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II. If four Quantities are in the Rectangle of the Extreams will be equal to the Rectangle of the Means.

As in these, a .ae, qel. 2.60e; here a xa es Flex24 . Ora. . ; here also a x

&c. éc Consequently, If there are never so many Terms in the Series of the Rectangle of the Extreams will be equal to the Rectangle of any two Means that are equally distant from those Extreams. As in these, a

aepe. a viz. a esxara etxae. Or al xaraeeexaer=aac

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а ее

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Or a :

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III. If never so many Quantities are in : it will be, as any one of the Antecedents is to it's Consequents; fo is the Sum of all the Antecedents, to the Sum of all the Consequenis.

a.eeb. aeece:a6', &c. increasing. As in these.

&c. decreasing.

eee q:ae::a+aetare tail tact:retacetad tad taps

::attato not ++viz. a = a + a + a + a + a ) xataetaee tae taet.

That is, the Rectangle of the Extreams is equal to the Rect. angle of the Means; per Second of this Sect.

Note, The Ratio of any Series in increasing, is found by dividing any of the Consequents by it's Antecedent.

Thus, a) a e le Or a e) acę le, &c.

But if the Series be decreafing, then the Ratio is found by dividing any of the Antecedents by it's. Consequent.

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CONSECTARY. These Things being premised, fuch Equations may be deduced from them, as will solve all such Questions, as are usually proposed, about Quantities in Geometrical Proportion ; In order to that, the first Term.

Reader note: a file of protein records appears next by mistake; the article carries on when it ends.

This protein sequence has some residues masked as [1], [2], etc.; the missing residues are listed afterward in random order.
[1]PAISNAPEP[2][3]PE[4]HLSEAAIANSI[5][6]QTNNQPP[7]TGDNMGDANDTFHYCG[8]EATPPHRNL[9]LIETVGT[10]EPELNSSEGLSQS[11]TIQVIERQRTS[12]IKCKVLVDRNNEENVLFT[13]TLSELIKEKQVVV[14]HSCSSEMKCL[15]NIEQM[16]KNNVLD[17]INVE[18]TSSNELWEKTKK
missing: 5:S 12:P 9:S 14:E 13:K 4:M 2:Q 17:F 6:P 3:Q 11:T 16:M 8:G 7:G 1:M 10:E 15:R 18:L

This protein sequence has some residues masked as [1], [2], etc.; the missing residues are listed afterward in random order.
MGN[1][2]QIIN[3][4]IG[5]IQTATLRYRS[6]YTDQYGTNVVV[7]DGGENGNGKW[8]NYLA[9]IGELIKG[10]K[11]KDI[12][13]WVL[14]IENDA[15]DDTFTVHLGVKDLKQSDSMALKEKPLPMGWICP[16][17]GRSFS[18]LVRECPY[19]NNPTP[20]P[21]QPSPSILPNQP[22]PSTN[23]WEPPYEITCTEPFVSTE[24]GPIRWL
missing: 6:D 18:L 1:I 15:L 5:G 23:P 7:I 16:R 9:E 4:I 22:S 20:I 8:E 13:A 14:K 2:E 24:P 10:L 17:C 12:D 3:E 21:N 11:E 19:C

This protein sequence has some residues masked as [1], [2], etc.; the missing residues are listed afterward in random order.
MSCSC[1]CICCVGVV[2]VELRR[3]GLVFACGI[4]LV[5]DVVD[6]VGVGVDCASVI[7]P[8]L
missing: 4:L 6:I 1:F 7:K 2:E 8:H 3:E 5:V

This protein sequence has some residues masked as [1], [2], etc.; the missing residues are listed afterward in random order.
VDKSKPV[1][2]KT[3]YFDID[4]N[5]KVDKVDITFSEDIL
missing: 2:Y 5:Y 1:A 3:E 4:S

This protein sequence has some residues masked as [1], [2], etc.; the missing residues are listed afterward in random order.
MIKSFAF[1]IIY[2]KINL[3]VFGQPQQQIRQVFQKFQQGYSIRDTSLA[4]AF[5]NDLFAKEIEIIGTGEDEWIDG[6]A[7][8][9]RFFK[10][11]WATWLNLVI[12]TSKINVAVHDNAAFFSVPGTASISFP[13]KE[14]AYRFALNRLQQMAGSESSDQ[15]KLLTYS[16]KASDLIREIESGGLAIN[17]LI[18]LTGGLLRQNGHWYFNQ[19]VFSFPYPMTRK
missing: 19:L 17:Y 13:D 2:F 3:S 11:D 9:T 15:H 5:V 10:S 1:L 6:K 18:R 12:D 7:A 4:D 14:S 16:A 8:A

as before. let

= the common Ratio.
y = the last Term.
Sthe Sum of all the Terms.
Then Sy=the Sum of all the Antecedents.
And S-= the Sum of all the Consequents,
Analogy. Tla:ae::S-y:Sa per III. of this Se&.

2 S@aa=aes-aey
2° a 3.S-a=0.8-ey
3+ 48+

4 S sley-a=es-S

ye 51 Il 6

=S, the Sum of all the Series.


=e, the common Ratio,
5 +al 8ey=estas

=y, the last Term
4+ a 10 Stey=esta
10.Sulstey-S=a, the firft Term,


او- S :3


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Nate, The :;: set in the Margin at the second Step, is inftead of ergo; and imports that the Rectangle of the two Extreams in the firft Step, is equal to the Rectangle of the Means. And so for any other Proportion.

Sect. 3. Of Harmonical Proportion.
HA ARMONICAL or Musical Proportion is, when of three

Quantities (or rather Numbers) the first hath the same Ratio
to third, as the Difference between the first and second, hath
to the Difference between the second and third, As in these fol-
Suppose a, b, c, in Musical Proportion.
Then I

a:6::ba:1-6 1 :: 21cb-44 346-b4

2+cal 31cb=29c-ba

cb 3-25-64

21-7 = a, the first Term.
51.ta 6 =b, the second Term.

5-c 6 712 4 6=6

7+ 24-48 =1, the third Term.

2 ac

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If there are four Terms in Musical Proportion, the first hath the same Ratio to the fourth, as the Difference between the first and second hath to the Difference between the third and fourth. That is, let a, b, c, d, be the four Terms, &c.

Then Ija:d::ba:d

I :: 2 db da=da

db 2 da 6a

db 3: 2004

2 d.

2 daca 35d5b=